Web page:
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Why is this important?
"...[A]s dramatic as that sounds, it's actually even more dramatic than those bare words suggest," writes Kevin Drum in Mother Jones. "Class self-identification is deeply tied up with culture, not just income, and this decline means that a lot of people -- about one in six Americans -- now think of themselves as not just suffering an income drop, but suffering an income drop they consider permanent. Permanent enough that they now live in a different neighborhood, associate with different friends, and apparently consider themselves part of a different culture than they did just six years ago."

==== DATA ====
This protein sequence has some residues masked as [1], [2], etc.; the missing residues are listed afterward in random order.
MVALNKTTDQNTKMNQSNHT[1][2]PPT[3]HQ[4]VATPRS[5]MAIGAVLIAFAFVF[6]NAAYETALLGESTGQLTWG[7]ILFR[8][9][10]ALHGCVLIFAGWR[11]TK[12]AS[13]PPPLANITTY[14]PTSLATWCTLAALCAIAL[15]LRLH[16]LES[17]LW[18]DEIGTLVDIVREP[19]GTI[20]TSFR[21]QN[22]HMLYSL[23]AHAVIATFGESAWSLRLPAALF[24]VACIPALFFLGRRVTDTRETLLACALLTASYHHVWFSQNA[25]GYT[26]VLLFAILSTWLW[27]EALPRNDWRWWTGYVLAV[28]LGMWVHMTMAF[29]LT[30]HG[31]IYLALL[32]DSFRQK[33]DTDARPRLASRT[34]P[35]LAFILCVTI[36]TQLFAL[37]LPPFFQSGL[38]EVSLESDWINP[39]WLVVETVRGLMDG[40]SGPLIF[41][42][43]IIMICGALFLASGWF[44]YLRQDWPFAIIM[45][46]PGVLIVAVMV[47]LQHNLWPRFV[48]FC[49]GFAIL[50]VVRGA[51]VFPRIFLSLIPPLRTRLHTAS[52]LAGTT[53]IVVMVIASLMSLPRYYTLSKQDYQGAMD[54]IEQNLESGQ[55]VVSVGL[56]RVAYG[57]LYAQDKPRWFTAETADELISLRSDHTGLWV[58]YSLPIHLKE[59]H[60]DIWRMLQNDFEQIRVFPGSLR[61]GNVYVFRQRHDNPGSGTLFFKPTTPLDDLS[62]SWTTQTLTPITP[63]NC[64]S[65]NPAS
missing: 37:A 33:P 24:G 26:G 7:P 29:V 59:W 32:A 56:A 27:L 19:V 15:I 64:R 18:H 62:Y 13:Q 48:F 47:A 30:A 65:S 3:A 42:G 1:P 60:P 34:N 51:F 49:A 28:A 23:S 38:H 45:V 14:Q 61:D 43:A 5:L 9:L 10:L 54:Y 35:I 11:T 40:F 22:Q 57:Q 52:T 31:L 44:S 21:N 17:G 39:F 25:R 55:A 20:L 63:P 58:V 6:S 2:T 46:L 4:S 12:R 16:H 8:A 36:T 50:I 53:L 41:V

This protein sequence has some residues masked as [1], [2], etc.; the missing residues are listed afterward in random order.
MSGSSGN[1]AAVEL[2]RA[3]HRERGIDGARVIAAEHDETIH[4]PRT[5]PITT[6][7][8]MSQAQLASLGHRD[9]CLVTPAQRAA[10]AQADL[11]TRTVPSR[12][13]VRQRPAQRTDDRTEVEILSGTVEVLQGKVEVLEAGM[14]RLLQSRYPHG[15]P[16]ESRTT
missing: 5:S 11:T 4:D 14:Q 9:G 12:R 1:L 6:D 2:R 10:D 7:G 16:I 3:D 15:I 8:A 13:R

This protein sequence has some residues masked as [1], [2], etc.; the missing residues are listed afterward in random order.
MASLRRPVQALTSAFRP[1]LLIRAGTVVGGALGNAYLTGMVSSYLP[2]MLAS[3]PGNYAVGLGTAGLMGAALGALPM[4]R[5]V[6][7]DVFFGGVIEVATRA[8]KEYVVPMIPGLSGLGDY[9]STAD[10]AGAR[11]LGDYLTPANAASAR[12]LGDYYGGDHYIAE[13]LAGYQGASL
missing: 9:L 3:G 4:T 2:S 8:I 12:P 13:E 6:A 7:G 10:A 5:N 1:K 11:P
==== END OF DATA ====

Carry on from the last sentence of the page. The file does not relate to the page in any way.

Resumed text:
The middle class isn't the only group suffering. In 2008, according to Pew Research, 21 percent of Americans identified as upper or upper-middle class; today, only 15 percent do.
In fact, every demographic group saw some slippage over the past six years, although not all were equally affected. College graduates who identified as lower or lower-middle class increased only 8 percent, while those with some college, but no degree, increased by 23 percent.
Gen Y was also hard hit by the recession, with young adults between the ages of 18 and 29 suffering the greatest decline in their perception of their social standing: 49 percent reported feeling that they were lower or lower-middle class, as opposed to 25 percent in 2008.
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